Wednesday, April 4, 2012

Alberta Media Bias and Big Money Interests

This article by Kelly Cryderman And Darcy Henton (from the Calgary Herald and Edmonton Sun) captures the nature of the Alberta provincial electoral system, in which private major media has free reign to be biased and partisan, and corporate money interests dominate electoral finances. In addition, the Alberta system is characterized by electoral finance inequity. The FDA believes that the Alberta provincial electoral is working for minority/special interests rather than the interests of Albertans as a whole.

In 2011 Alberta party electoral finance figures from Elections Alberta are as follows:

PC Party: $3.4 million (including large donations from major corporations)
Wildrose: $2.7 million (including large donations from major corporations)
Alberta NDP $877.488
Alberta Liberals $593,000
Alberta Party $227,404

Note the article (below) makes zero mention of four other Alberta registered parties:

Alberta Social Credit
Communist Party--Alberta
Evergreen Party
Separation Party of Alberta

The FDA just completed an electoral finance audit of all 10 provinces, and Alberta finished last with a failing score of 47.7 percent. The score means that the Alberta's electoral finance legislation is systematically corrupt. The FDA will be releasing the report on April 10th.

Wildrose donations skyrocket; 'Financial rival' to Tories saw 2011 fundraising jump to $2.7M

Edmonton Journal
Wed Apr 4 2012
Page: A1 / Front
Section: News
Byline: Kelly Cryderman and Darcy Henton
Source: Calgary Herald

The long-governing Progressive Conservatives have finally met their monetary match in the Wildrose, according to 2011 party financial statements released by Elections Alberta.

With money flowing in from regular Albertans and Calgary's downtown corporate towers, the Wildrose party raised about 50 per cent more last year than it did in 2010 - jumping to $2.7 million from $1.8 million.

But the documents show the Tories have no shortage of cash. Despite the party's most productive fundraisers being focused on an eight-month leadership race in 2011, the PCs managed to raise about $300,000 more than they did in 2010, taking in about $3.4 million.

To see how well we did last year as a party in light of that, I think is a phenomenal result," said party president Bill Smith.

Smith noted five of six PC party leadership candidates took in $6 million in 2011 for the big-ticket leadership race to replace former premier Ed Stelmach, more than double what the party spent during the entire 2008 provincial election.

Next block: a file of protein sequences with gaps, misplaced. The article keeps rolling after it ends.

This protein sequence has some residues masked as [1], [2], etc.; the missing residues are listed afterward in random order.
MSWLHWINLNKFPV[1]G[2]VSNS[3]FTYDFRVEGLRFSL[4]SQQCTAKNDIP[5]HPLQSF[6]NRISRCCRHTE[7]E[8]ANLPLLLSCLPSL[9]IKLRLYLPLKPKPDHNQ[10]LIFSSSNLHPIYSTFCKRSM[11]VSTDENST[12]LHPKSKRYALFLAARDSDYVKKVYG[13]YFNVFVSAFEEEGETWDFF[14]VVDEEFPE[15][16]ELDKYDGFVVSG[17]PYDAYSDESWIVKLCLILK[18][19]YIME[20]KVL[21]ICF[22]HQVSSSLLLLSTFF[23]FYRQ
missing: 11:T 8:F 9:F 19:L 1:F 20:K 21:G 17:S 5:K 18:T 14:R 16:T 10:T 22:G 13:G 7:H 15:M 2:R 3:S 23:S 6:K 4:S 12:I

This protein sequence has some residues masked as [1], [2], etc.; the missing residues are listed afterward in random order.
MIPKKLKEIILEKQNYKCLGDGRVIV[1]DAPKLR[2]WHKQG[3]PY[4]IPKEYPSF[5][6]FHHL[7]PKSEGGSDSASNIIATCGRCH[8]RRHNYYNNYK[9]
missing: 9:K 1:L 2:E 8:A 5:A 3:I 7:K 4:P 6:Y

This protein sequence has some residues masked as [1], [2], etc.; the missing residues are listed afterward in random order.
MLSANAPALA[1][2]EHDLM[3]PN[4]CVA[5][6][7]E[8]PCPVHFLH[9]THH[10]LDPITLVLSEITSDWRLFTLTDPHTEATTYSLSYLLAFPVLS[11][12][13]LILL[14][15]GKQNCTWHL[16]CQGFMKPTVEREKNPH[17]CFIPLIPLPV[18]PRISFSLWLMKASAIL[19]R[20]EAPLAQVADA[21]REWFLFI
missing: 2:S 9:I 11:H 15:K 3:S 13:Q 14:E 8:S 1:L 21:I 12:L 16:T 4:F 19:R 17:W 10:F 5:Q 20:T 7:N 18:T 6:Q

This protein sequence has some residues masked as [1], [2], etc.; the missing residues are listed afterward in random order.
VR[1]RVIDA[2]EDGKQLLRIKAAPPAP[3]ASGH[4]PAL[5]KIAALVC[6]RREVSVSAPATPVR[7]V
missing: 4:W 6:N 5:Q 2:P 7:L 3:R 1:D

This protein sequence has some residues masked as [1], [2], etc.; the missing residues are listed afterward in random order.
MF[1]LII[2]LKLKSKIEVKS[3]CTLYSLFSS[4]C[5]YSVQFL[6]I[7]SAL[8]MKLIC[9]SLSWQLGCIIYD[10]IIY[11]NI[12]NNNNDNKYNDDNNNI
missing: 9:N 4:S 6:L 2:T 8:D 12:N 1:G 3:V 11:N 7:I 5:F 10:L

However, Mount Royal University political analyst David Taras said the 2011 numbers released Monday don't reflect what's happening on the ground now, and the Wildrose ascendancy in the polls.

"This is the first time in the last 35 years when the Tories have a financial rival," Taras said. "What this indicates is even in 2011, the Wildrose was in a position to go toe-to-toe with the Tories" and spend on pricey items such as advertising and travel. The question, Taras said, is whether Wildrose has surpassed the Tories in raking in 2012 donations.

In 2011, Wildrose got large donations from major business players including FirstEnergy Capital Corp., Cenovus Energy Inc. and EnCana Corp., as well as industry leaders such as former WestJet chief executive Sean Durfy and former Canadian Natural Resources Ltd. chairman Allan Markin.

The Tories' donor list shows corporations provided the lion's share of funding to the governing PCs, totalling $1.9 million of $3.4 million raised.

For instance, AltaLink and ATCO donated $14,999.50 and $12,950 respectively. SNC Lavalin, which owns AltaLink, donated another $2,500.

Both the Liberals and NDP also said 2011 was a good fundraising year. The Liberals raised $593,000 in 2011, a slight increase from 2010. Leader Raj Sherman said his party managed early in 2012 to pay off the last thousands of a $1-million debt incurred in the 2001 election.

The New Democrats raised total revenues of $877,488 in 2011 - compared to $728,460 in 2010, said party secretary Brian Stokes. The party has liabilities of $378,993, but Stokes said he's confident it will clear that off in a few years.

The upstart Alberta Party, led by Glenn Taylor, managed to raise $227,405, more than double the $91,626 it raised in 2010.

Alberta allows individuals, corporations and unions to donate $15,000 in non-election years and $30,000 in election years. The limit federally is $1,200 per person.

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